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J Clin Pathol 49:931-937 doi:10.1136/jcp.49.11.931
  • Research Article

Tumour heterogeneity of DNA cell cycle variables in breast cancer measured by flow cytometry.

  1. E Bergers,
  2. P J van Diest,
  3. J P Baak
  1. Department of Pathology, Free University Hospital, Amsterdam, The Netherlands.

      Abstract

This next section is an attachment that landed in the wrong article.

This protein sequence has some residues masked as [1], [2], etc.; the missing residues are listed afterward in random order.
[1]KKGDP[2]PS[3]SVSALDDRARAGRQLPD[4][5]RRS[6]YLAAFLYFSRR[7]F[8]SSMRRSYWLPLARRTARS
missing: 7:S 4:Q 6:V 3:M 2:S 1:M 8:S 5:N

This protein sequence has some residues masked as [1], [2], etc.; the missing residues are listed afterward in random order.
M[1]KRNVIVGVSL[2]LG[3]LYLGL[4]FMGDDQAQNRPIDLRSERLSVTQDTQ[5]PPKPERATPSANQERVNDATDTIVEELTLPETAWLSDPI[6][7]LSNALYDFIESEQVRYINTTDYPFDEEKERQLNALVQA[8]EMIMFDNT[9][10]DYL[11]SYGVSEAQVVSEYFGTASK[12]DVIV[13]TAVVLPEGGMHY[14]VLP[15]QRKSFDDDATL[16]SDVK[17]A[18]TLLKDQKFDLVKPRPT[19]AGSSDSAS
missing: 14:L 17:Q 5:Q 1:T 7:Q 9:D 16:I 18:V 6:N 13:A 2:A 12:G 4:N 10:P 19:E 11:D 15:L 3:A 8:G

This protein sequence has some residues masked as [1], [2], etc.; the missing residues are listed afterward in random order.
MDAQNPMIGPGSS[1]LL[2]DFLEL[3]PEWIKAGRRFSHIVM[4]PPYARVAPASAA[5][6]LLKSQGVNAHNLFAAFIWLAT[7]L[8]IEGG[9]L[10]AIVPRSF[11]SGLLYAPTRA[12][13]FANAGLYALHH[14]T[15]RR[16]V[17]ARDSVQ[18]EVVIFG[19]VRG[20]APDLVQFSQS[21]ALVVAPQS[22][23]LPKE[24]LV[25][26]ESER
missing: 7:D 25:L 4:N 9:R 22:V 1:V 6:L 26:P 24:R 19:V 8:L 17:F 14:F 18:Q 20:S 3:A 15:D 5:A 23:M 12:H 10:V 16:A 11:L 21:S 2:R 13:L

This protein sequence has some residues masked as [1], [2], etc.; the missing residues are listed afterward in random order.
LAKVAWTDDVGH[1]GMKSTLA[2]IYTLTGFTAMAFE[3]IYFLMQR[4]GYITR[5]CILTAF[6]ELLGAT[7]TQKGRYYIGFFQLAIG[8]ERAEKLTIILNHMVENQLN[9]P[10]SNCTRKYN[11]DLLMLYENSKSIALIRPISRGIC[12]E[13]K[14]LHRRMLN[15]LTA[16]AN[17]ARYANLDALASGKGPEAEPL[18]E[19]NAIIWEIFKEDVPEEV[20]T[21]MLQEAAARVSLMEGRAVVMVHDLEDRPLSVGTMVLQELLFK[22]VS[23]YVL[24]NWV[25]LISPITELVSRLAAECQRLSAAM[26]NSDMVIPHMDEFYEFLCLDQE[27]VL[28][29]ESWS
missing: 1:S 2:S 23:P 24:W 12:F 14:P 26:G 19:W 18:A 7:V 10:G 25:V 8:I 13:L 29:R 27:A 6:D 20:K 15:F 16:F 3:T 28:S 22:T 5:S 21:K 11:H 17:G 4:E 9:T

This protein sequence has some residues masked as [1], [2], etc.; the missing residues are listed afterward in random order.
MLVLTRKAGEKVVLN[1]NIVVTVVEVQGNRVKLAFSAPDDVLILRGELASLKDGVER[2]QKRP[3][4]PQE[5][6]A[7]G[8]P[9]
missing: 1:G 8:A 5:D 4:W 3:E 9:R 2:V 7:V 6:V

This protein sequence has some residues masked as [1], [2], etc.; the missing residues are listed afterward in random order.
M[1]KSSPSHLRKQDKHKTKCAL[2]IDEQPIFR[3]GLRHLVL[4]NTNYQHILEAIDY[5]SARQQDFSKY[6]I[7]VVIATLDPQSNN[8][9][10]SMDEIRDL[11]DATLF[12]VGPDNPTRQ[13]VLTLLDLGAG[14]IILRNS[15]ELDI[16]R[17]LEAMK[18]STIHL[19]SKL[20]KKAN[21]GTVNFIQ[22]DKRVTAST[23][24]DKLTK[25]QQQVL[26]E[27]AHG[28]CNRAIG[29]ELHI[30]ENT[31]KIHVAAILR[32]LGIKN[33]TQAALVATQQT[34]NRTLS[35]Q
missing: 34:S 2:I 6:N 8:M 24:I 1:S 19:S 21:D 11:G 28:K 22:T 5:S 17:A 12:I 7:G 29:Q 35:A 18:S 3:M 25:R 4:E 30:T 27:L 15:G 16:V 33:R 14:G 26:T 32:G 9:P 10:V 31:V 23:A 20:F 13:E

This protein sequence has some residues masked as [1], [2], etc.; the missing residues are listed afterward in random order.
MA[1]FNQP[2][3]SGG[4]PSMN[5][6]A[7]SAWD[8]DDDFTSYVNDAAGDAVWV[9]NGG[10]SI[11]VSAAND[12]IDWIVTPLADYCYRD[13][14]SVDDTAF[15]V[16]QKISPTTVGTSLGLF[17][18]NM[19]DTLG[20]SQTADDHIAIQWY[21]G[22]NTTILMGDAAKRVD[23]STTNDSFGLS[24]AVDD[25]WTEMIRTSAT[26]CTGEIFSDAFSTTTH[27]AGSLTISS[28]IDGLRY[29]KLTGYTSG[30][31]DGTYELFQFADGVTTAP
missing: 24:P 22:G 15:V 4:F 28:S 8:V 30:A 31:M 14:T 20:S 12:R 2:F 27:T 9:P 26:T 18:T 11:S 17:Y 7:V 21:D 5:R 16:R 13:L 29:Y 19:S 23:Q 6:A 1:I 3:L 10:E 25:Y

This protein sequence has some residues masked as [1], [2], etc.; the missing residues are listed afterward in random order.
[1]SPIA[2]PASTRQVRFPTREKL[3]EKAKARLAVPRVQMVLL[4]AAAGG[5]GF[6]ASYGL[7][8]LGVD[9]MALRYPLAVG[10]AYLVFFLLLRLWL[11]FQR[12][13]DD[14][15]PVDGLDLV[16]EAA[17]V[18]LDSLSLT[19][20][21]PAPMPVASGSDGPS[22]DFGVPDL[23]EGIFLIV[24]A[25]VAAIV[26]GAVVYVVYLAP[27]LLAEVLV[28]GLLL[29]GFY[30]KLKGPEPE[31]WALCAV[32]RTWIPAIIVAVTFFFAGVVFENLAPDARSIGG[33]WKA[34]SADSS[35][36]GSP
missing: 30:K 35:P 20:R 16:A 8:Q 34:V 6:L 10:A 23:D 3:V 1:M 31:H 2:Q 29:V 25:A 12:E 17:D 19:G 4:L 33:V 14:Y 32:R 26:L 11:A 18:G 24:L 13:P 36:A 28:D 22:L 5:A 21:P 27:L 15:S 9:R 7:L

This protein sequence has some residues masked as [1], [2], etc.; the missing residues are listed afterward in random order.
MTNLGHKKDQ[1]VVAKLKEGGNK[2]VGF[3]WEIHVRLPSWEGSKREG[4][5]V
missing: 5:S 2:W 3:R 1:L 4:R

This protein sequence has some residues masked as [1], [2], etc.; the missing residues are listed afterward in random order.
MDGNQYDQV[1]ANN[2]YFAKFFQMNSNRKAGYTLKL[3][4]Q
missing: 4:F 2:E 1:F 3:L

AIM/BACKGROUND: Conflicting results have been reported concerning the prognostic value of DNA flow cytometric variables (DNA ploidy, DNA index, %S phase fraction) in breast cancer. Selection bias and differences in treatment may have contributed to these conflicting prognostic results. Differences in tissue processing, the number of nuclei measured, DNA histogram/cell cycle analysis, and intra-tumour heterogeneity may also have played a role. The aim of the present study was to assess intra-tumour heterogeneity of DNA flow cytometric variables in breast cancer. METHODS: Fresh frozen specimens (n = 274) (0.3 x 0.3 x 0.3 cm) of 17 breast cancers and 167 slices, 50 microns thick, of 58 paraffin wax embedded blocks of 21 breast cancers were studied. All samples were prepared individually for DNA flow cytometry. DNA histograms were interpreted by semi-automated cell cycle analysis (MultiCycle) by two observers to avoid biased interpretation. An artificial averaged DNA histogram of each case was composed to simulate a sample prepared from whole tumour tissue. RESULTS: With regard to DNA ploidy, classified as diploid or aneuploid, the fresh frozen and paraffin wax embedded breast cancers showed intra-tumour heterogeneity in 53% and 38% of cases, respectively. For fresh frozen and paraffin wax embedded material, respectively, six samples had to be measured to detect the highest DNA ploidy class in 71% and 86% of cases. Averaged DNA histograms showed a loss of DNA aneuploidy in 36% and 6% of fresh frozen and paraffin wax embedded samples, respectively. High intra-tumour heterogeneity (wide ranges) was found for the %S phase fraction. Average %S phase fraction and average aneuploid %S phase fraction had the widest ranges at 9.5-31.6% and 0.0-62.7%, respectively. There was no correlation between the number of stemlines and intra-tumour %S phase variability on the one hand and tumour size and grade on the other. CONCLUSIONS: High intra-tumour heterogeneity for breast cancer was found for DNA ploidy, the DNA index and %S phase fraction as measured by flow cytometry, which may explain the conflicting prognostic results reported in the literature. To detect aneuploid cells, six samples may have to be prepared and measured separately. Measurement of these variables may be more reliable in paraffin wax sections because the thick slices provide a more representative sample. Prospective studies are required to determine whether the highest %S phase fraction value or the average value is more useful in the clinical context.